Glider tracking!

THEY  are young, smart and very much dedicated to soaring and to their club the FAC [Friese Aero Club] in the Northern part of Holland.

Nk 2013 glider tracking 002
They, Frank, Jens and Jip ,have introduced a tracking system using ADS-B technology. Their goal is,  to make soaring more visible for a bigger audience!

I know there are different interesting and good tracking systems in our soaring-world and I have told you already about  these boys in the past, but they improve their product every time  so, before they share an update with all of us, I better introduce them to you with pictures, as I believe in their system.

Nk 2013 glider tracking 003   Nk 2013 glider tracking 004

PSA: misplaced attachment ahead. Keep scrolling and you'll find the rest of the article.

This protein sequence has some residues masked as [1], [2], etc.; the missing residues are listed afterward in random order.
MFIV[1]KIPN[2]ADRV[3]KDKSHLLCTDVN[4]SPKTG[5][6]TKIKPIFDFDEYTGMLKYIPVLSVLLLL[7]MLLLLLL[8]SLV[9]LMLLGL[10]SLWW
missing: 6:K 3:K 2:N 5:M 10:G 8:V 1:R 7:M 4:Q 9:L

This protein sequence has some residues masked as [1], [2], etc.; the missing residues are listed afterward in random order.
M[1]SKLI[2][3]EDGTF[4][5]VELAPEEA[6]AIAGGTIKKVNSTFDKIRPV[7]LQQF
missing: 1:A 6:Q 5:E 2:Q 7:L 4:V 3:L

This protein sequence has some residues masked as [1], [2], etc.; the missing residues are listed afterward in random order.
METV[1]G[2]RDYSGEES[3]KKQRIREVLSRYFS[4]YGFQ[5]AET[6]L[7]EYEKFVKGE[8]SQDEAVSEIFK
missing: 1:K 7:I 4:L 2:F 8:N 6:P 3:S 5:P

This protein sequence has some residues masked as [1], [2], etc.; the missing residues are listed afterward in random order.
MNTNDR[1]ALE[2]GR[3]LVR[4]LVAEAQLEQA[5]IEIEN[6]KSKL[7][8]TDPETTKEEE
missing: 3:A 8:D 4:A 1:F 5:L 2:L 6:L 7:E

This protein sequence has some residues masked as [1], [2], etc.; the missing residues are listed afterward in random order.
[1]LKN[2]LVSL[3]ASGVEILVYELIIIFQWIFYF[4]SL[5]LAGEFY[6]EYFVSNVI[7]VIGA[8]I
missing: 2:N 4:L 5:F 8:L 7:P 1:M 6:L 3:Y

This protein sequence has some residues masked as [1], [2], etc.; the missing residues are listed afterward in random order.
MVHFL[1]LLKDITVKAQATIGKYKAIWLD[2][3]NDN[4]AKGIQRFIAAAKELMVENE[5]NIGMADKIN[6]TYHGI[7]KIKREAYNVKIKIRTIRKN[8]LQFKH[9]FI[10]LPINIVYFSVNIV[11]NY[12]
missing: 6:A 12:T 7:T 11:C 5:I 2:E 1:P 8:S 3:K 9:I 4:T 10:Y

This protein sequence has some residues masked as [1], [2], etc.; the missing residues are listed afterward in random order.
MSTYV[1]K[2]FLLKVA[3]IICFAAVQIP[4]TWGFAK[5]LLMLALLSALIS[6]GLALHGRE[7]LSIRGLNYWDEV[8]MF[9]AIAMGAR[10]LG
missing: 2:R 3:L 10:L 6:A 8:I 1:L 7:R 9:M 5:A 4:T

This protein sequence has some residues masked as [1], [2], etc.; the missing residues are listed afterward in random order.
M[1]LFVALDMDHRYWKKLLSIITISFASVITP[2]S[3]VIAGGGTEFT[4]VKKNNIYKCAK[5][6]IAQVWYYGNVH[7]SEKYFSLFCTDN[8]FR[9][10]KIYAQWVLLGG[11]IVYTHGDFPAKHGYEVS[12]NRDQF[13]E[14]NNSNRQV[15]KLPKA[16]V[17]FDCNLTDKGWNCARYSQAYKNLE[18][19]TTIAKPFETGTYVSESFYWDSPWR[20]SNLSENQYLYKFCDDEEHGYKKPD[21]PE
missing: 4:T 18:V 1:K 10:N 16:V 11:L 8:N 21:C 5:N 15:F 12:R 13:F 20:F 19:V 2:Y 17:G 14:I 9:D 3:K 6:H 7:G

Jens Bouma                                                            Frank Hiemstra

Nk 2013 glider tracking 005

Jip van Akker

Why GliderTracking?

Gliding is a wonderful sport, but very difficult to explain to family and friends. During competitions, spectators can only see sailplanes taking off during and after 5 hours the competing pilots return to the same airport as where they departed. Where are all the competition pilots? Do they have enough height to make it home? What are the average speeds? How far do they have to fly right now?

With the latest technology it is possible to track/follow all gliders during a competition. Live tracking is very suitable to pursuit the goal to make the sport of gliding more visible to a larger audience. Spectators at the competition site and at home can follow the pilot, like you are in the middle of it.

 JIP 1 aansluiting

connecting the ADS-B system in the glider

GliderTracking: background and the idea